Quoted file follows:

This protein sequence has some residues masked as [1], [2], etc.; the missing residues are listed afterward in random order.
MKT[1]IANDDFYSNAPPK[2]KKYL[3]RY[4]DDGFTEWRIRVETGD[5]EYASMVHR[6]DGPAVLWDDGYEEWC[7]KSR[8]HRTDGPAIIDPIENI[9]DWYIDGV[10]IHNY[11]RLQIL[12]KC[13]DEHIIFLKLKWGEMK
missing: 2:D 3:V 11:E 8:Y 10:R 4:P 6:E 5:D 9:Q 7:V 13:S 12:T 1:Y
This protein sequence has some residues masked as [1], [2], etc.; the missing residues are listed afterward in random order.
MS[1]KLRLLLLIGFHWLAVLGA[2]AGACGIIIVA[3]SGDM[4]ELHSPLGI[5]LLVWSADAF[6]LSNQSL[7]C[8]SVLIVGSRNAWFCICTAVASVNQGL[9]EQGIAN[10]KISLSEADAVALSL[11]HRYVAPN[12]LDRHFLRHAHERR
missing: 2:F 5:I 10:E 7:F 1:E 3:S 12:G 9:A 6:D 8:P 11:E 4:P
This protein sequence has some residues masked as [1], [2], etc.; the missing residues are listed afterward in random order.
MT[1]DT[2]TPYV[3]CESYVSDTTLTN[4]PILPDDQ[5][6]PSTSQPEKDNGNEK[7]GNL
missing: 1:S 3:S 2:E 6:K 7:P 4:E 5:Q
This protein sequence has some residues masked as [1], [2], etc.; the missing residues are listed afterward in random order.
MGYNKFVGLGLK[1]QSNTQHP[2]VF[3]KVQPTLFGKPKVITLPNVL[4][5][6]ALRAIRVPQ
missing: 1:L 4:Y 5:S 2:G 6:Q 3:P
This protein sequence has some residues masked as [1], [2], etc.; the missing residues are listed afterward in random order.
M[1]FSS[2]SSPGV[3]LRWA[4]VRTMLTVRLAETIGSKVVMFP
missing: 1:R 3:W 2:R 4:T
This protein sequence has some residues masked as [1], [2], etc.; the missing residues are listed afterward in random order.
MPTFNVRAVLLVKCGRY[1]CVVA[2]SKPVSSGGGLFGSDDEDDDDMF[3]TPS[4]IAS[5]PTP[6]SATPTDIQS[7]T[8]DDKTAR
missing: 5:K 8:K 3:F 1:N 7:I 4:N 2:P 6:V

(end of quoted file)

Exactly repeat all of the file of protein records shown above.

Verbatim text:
This protein sequence has some residues masked as [1], [2], etc.; the missing residues are listed afterward in random order.
MKT[1]IANDDFYSNAPPK[2]KKYL[3]RY[4]DDGFTEWRIRVETGD[5]EYASMVHR[6]DGPAVLWDDGYEEWC[7]KSR[8]HRTDGPAIIDPIENI[9]DWYIDGV[10]IHNY[11]RLQIL[12]KC[13]DEHIIFLKLKWGEMK
missing: 2:D 3:V 11:E 8:Y 10:R 4:P 6:E 5:D 9:Q 7:V 13:S 12:T 1:Y
This protein sequence has some residues masked as [1], [2], etc.; the missing residues are listed afterward in random order.
MS[1]KLRLLLLIGFHWLAVLGA[2]AGACGIIIVA[3]SGDM[4]ELHSPLGI[5]LLVWSADAF[6]LSNQSL[7]C[8]SVLIVGSRNAWFCICTAVASVNQGL[9]EQGIAN[10]KISLSEADAVALSL[11]HRYVAPN[12]LDRHFLRHAHERR
missing: 2:F 5:I 10:E 7:F 1:E 3:S 12:G 9:A 6:D 8:P 11:E 4:P
This protein sequence has some residues masked as [1], [2], etc.; the missing residues are listed afterward in random order.
MT[1]DT[2]TPYV[3]CESYVSDTTLTN[4]PILPDDQ[5][6]PSTSQPEKDNGNEK[7]GNL
missing: 1:S 3:S 2:E 6:K 7:P 4:E 5:Q
This protein sequence has some residues masked as [1], [2], etc.; the missing residues are listed afterward in random order.
MGYNKFVGLGLK[1]QSNTQHP[2]VF[3]KVQPTLFGKPKVITLPNVL[4][5][6]ALRAIRVPQ
missing: 1:L 4:Y 5:S 2:G 6:Q 3:P
This protein sequence has some residues masked as [1], [2], etc.; the missing residues are listed afterward in random order.
M[1]FSS[2]SSPGV[3]LRWA[4]VRTMLTVRLAETIGSKVVMFP
missing: 1:R 3:W 2:R 4:T
This protein sequence has some residues masked as [1], [2], etc.; the missing residues are listed afterward in random order.
MPTFNVRAVLLVKCGRY[1]CVVA[2]SKPVSSGGGLFGSDDEDDDDMF[3]TPS[4]IAS[5]PTP[6]SATPTDIQS[7]T[8]DDKTAR
missing: 5:K 8:K 3:F 1:N 7:I 4:N 2:P 6:V